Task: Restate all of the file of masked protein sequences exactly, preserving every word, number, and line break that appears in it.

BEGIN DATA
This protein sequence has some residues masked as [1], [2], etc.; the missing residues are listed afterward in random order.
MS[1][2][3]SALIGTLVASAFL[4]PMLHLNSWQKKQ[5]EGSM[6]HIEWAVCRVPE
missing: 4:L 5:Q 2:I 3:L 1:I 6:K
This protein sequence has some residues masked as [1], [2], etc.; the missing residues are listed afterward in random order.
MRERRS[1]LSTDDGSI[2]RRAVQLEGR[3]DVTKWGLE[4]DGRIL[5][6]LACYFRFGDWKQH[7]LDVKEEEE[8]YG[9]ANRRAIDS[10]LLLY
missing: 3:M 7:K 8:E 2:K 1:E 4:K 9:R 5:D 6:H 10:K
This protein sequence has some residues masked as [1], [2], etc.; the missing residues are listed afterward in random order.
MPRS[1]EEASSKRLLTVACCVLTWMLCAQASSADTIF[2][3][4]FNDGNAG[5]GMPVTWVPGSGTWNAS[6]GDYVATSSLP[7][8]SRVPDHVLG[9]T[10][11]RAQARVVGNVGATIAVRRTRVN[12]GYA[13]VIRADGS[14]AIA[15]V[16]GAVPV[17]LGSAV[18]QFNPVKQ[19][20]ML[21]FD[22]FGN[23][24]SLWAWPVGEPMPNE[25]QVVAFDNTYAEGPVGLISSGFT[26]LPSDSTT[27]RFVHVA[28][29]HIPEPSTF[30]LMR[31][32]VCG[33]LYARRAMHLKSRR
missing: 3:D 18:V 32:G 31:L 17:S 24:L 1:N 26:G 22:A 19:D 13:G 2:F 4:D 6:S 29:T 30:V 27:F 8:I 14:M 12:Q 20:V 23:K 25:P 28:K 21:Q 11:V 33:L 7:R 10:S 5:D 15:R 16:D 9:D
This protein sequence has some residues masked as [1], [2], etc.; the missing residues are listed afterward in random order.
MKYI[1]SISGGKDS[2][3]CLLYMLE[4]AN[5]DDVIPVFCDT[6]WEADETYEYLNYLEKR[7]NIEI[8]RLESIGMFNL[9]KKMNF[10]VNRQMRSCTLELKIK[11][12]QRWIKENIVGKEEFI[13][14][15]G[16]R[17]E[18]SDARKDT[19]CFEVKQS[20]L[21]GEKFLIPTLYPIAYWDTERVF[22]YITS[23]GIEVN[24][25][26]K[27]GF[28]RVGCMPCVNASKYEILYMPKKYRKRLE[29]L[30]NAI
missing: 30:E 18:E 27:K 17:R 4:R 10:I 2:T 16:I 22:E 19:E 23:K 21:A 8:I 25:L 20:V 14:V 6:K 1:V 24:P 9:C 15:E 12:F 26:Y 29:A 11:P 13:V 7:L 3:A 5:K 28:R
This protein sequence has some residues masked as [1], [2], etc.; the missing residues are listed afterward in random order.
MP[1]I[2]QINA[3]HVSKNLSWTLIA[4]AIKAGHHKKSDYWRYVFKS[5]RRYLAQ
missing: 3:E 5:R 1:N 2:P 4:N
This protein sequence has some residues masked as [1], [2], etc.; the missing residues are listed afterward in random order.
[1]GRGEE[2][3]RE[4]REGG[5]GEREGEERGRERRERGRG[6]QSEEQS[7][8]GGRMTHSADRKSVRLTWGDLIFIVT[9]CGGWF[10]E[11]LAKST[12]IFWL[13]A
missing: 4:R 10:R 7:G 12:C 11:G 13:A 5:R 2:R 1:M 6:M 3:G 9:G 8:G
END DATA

This protein sequence has some residues masked as [1], [2], etc.; the missing residues are listed afterward in random order.
MS[1][2][3]SALIGTLVASAFL[4]PMLHLNSWQKKQ[5]EGSM[6]HIEWAVCRVPE
missing: 4:L 5:Q 2:I 3:L 1:I 6:K
This protein sequence has some residues masked as [1], [2], etc.; the missing residues are listed afterward in random order.
MRERRS[1]LSTDDGSI[2]RRAVQLEGR[3]DVTKWGLE[4]DGRIL[5][6]LACYFRFGDWKQH[7]LDVKEEEE[8]YG[9]ANRRAIDS[10]LLLY
missing: 3:M 7:K 8:E 2:K 1:E 4:K 9:R 5:D 6:H 10:K
This protein sequence has some residues masked as [1], [2], etc.; the missing residues are listed afterward in random order.
MPRS[1]EEASSKRLLTVACCVLTWMLCAQASSADTIF[2][3][4]FNDGNAG[5]GMPVTWVPGSGTWNAS[6]GDYVATSSLP[7][8]SRVPDHVLG[9]T[10][11]RAQARVVGNVGATIAVRRTRVN[12]GYA[13]VIRADGS[14]AIA[15]V[16]GAVPV[17]LGSAV[18]QFNPVKQ[19][20]ML[21]FD[22]FGN[23][24]SLWAWPVGEPMPNE[25]QVVAFDNTYAEGPVGLISSGFT[26]LPSDSTT[27]RFVHVA[28][29]HIPEPSTF[30]LMR[31][32]VCG[33]LYARRAMHLKSRR
missing: 3:D 18:V 32:G 31:L 17:S 24:L 1:N 26:G 22:A 19:D 13:G 2:F 4:D 6:S 29:T 30:V 27:F 8:I 14:M 12:Q 20:V 23:K 25:P 28:K 21:Q 11:V 33:L 7:R 10:S 5:D 15:R 16:D 9:D
This protein sequence has some residues masked as [1], [2], etc.; the missing residues are listed afterward in random order.
MKYI[1]SISGGKDS[2][3]CLLYMLE[4]AN[5]DDVIPVFCDT[6]WEADETYEYLNYLEKR[7]NIEI[8]RLESIGMFNL[9]KKMNF[10]VNRQMRSCTLELKIK[11][12]QRWIKENIVGKEEFI[13][14][15]G[16]R[17]E[18]SDARKDT[19]CFEVKQS[20]L[21]GEKFLIPTLYPIAYWDTERVF[22]YITS[23]GIEVN[24][25][26]K[27]GF[28]RVGCMPCVNASKYEILYMPKKYRKRLE[29]L[30]NAI
missing: 30:E 18:E 27:K 17:R 4:R 10:I 2:T 16:I 22:E 19:E 23:K 21:A 8:I 25:L 20:V 14:V 6:K 1:V 24:P 9:C 15:E 12:F 26:Y 29:A 11:P 13:V 7:L 3:A 5:K 28:R
This protein sequence has some residues masked as [1], [2], etc.; the missing residues are listed afterward in random order.
MP[1]I[2]QINA[3]HVSKNLSWTLIA[4]AIKAGHHKKSDYWRYVFKS[5]RRYLAQ
missing: 3:E 5:R 1:N 2:P 4:N
This protein sequence has some residues masked as [1], [2], etc.; the missing residues are listed afterward in random order.
[1]GRGEE[2][3]RE[4]REGG[5]GEREGEERGRERRERGRG[6]QSEEQS[7][8]GGRMTHSADRKSVRLTWGDLIFIVT[9]CGGWF[10]E[11]LAKST[12]IFWL[13]A
missing: 4:R 10:R 7:G 12:C 11:G 13:A 5:R 2:R 1:M 6:M 3:G 9:G 8:G